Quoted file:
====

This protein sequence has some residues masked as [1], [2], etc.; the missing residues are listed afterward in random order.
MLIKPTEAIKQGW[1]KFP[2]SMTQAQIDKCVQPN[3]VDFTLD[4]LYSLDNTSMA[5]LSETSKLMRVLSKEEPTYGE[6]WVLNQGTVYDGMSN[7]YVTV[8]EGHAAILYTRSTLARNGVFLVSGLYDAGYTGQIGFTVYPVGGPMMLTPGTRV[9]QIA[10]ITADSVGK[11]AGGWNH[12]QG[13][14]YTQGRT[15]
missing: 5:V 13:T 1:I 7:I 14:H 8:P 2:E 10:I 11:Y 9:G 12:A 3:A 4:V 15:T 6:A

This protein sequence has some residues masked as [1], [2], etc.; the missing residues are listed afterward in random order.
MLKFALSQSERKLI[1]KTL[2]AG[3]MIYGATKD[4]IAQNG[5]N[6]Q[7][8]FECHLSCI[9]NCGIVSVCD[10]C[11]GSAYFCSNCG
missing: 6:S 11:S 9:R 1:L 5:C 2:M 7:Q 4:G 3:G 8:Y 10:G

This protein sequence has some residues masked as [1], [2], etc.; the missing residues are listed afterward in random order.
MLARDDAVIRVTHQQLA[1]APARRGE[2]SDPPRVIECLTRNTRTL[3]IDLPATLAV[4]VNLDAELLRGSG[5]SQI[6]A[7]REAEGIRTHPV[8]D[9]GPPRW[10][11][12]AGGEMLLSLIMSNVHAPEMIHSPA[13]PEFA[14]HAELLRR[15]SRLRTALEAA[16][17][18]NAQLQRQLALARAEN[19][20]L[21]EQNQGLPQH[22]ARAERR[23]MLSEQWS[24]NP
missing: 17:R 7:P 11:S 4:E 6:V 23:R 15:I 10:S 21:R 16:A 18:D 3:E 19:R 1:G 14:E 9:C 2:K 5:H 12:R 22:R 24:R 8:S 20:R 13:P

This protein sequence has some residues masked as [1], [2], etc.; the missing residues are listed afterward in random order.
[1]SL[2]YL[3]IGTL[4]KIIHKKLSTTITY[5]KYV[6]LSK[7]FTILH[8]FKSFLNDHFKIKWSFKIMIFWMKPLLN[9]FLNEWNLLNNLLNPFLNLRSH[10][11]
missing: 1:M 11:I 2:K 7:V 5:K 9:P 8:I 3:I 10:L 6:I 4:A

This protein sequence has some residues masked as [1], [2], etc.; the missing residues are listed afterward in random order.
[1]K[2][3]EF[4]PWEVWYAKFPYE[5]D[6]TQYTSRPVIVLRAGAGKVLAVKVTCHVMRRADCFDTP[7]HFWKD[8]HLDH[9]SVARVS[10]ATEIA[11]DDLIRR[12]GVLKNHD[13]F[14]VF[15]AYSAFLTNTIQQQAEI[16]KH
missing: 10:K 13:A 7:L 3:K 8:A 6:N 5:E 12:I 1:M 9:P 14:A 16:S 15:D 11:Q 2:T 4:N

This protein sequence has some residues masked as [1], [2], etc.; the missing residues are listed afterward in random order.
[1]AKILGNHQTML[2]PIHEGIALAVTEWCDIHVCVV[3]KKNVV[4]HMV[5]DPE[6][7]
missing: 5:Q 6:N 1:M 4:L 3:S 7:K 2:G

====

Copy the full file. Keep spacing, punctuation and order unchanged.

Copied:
This protein sequence has some residues masked as [1], [2], etc.; the missing residues are listed afterward in random order.
MLIKPTEAIKQGW[1]KFP[2]SMTQAQIDKCVQPN[3]VDFTLD[4]LYSLDNTSMA[5]LSETSKLMRVLSKEEPTYGE[6]WVLNQGTVYDGMSN[7]YVTV[8]EGHAAILYTRSTLARNGVFLVSGLYDAGYTGQIGFTVYPVGGPMMLTPGTRV[9]QIA[10]ITADSVGK[11]AGGWNH[12]QG[13][14]YTQGRT[15]
missing: 5:V 13:T 1:I 7:I 14:H 8:P 2:E 10:I 11:Y 9:G 12:A 3:A 4:V 15:T 6:A

This protein sequence has some residues masked as [1], [2], etc.; the missing residues are listed afterward in random order.
MLKFALSQSERKLI[1]KTL[2]AG[3]MIYGATKD[4]IAQNG[5]N[6]Q[7][8]FECHLSCI[9]NCGIVSVCD[10]C[11]GSAYFCSNCG
missing: 6:S 11:S 9:R 1:L 5:C 2:M 7:Q 4:G 3:G 8:Y 10:G

This protein sequence has some residues masked as [1], [2], etc.; the missing residues are listed afterward in random order.
MLARDDAVIRVTHQQLA[1]APARRGE[2]SDPPRVIECLTRNTRTL[3]IDLPATLAV[4]VNLDAELLRGSG[5]SQI[6]A[7]REAEGIRTHPV[8]D[9]GPPRW[10][11][12]AGGEMLLSLIMSNVHAPEMIHSPA[13]PEFA[14]HAELLRR[15]SRLRTALEAA[16][17][18]NAQLQRQLALARAEN[19][20]L[21]EQNQGLPQH[22]ARAERR[23]MLSEQWS[24]NP
missing: 17:R 7:P 11:S 4:E 6:V 23:R 15:I 10:S 21:R 16:A 18:D 3:E 19:R 1:G 14:E 9:C 2:K 5:H 12:R 22:R 24:R 8:S 20:R 13:P

This protein sequence has some residues masked as [1], [2], etc.; the missing residues are listed afterward in random order.
[1]SL[2]YL[3]IGTL[4]KIIHKKLSTTITY[5]KYV[6]LSK[7]FTILH[8]FKSFLNDHFKIKWSFKIMIFWMKPLLN[9]FLNEWNLLNNLLNPFLNLRSH[10][11]
missing: 1:M 11:I 2:K 7:V 5:K 9:P 8:I 3:I 10:L 6:I 4:A

This protein sequence has some residues masked as [1], [2], etc.; the missing residues are listed afterward in random order.
[1]K[2][3]EF[4]PWEVWYAKFPYE[5]D[6]TQYTSRPVIVLRAGAGKVLAVKVTCHVMRRADCFDTP[7]HFWKD[8]HLDH[9]SVARVS[10]ATEIA[11]DDLIRR[12]GVLKNHD[13]F[14]VF[15]AYSAFLTNTIQQQAEI[16]KH
missing: 10:K 13:A 7:L 3:K 8:A 6:N 5:E 12:I 1:M 9:P 14:A 16:S 15:D 11:Q 2:T 4:N

This protein sequence has some residues masked as [1], [2], etc.; the missing residues are listed afterward in random order.
[1]AKILGNHQTML[2]PIHEGIALAVTEWCDIHVCVV[3]KKNVV[4]HMV[5]DPE[6][7]
missing: 5:Q 6:N 1:M 4:L 3:S 7:K 2:G